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Her Honor

Judy Nadler, senior fellow in government ethics at the Markkula Center for Applied Ethics, looks at ethical dilemmas, scandals, and best practices in government.

The following postings have been filtered by tag quid pro quo. clear filter
  •  Friendly Advice Or Quid Pro Quo?

    Tuesday, Nov. 22, 2011

    This case is one of  a series written to illustrate ethical dilemmas that occur in public service. Please share your comments or questions by posting to this site.

    After working five years at the plan-checking counter at Robinsdale city hall, Gary Hess was looking forward to submitting his resume for the vacancy as assistant planning director. His interactions with the customers coming to have their building permits and architectural plans approved had been challenging in the beginning, but he felt he had “done his time” and had enough experience to warrant the promotion.

    The city manager decided to hold an open recruitment for the position. Succession planning was one of her priorities. There were going to be several retirements in the Planning and Inspection Department, so she was looking for someone with management potential. To his great disappointment Gary was passed over, and the job went to Wendy Boone, a planning assistant from a neighboring city. When he asked the city manager why he was not chosen, she replied, “Your time will come. Right now I need strong leadership.”

    While he was driving home that evening Gary was increasingly angry over the hiring decision. Not only would he be “stuck” working with the public at the counter, he had missed an opportunity for a more prestigious title and a substantial pay increase he had been counting on. Rather than stay mad, he decided to find a way to make the most of his situation.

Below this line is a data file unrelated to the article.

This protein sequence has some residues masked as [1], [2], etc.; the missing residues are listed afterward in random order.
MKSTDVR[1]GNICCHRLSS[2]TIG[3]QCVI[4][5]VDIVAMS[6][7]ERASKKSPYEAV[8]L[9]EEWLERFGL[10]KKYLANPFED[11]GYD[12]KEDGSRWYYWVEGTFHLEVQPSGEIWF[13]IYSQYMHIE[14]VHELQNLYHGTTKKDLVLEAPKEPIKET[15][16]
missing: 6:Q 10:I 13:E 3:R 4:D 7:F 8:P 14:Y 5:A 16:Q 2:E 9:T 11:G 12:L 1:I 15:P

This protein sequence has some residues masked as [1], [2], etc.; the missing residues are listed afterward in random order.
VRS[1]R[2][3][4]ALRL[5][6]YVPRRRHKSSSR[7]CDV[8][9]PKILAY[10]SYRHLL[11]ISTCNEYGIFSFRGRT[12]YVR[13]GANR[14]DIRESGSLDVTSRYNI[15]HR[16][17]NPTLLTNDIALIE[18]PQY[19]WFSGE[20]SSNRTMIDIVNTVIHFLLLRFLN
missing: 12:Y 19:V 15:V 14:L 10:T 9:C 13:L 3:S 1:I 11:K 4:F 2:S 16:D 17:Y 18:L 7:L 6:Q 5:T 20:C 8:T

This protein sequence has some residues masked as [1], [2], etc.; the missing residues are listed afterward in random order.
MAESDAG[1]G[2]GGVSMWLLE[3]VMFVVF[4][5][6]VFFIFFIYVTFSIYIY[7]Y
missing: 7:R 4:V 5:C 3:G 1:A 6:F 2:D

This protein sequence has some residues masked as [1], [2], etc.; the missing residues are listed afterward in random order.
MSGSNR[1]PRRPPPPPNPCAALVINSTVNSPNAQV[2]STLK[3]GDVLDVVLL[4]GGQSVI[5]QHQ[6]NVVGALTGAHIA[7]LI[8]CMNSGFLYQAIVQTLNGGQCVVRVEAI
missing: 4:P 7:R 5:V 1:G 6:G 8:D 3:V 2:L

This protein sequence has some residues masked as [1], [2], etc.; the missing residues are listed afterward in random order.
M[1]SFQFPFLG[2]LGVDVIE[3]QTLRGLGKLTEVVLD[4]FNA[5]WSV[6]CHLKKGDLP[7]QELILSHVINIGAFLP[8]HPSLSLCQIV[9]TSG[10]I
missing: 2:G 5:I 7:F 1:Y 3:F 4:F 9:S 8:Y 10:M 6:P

The city had compiled a list of approved, licensed contractors that was available at the counter. This list did not imply a recommendation – it was meant to help residents, architects, and builders by listing those companies with a city as well as state license.

    Gary began contacting companies on the list, suggesting that because he “admired their work” he would be willing to make a specific recommendation to people who came to the counter. Although he did not ask outright for anything in return, two of the companies promised a financial “bonus” for each contract that came through his recommendation. A third company offered use of a mountain cabin so that Gary and his family could take occasional weekends off to ski.

    At first Gary was selective in making these “transactions,” but after six months his kickbacks seemed to be going undetected, and he became bolder. He bought a new car and began bragging about his “weekend at the chalet.”

    In her six-month review of department operations—an audit of all activities—Wendy noticed the unusual number of contracts that were going to just three of the two dozen names of the list. When she questioned Gary, he denied any wrongdoing, and insisted that the three companies on the list were, in his opinion, superior. Further, there were no written rules prohibiting making personal recommendations.

    Questions for discussion:

    • Is it unethical for a city employee to make recommendations based on his or her experience?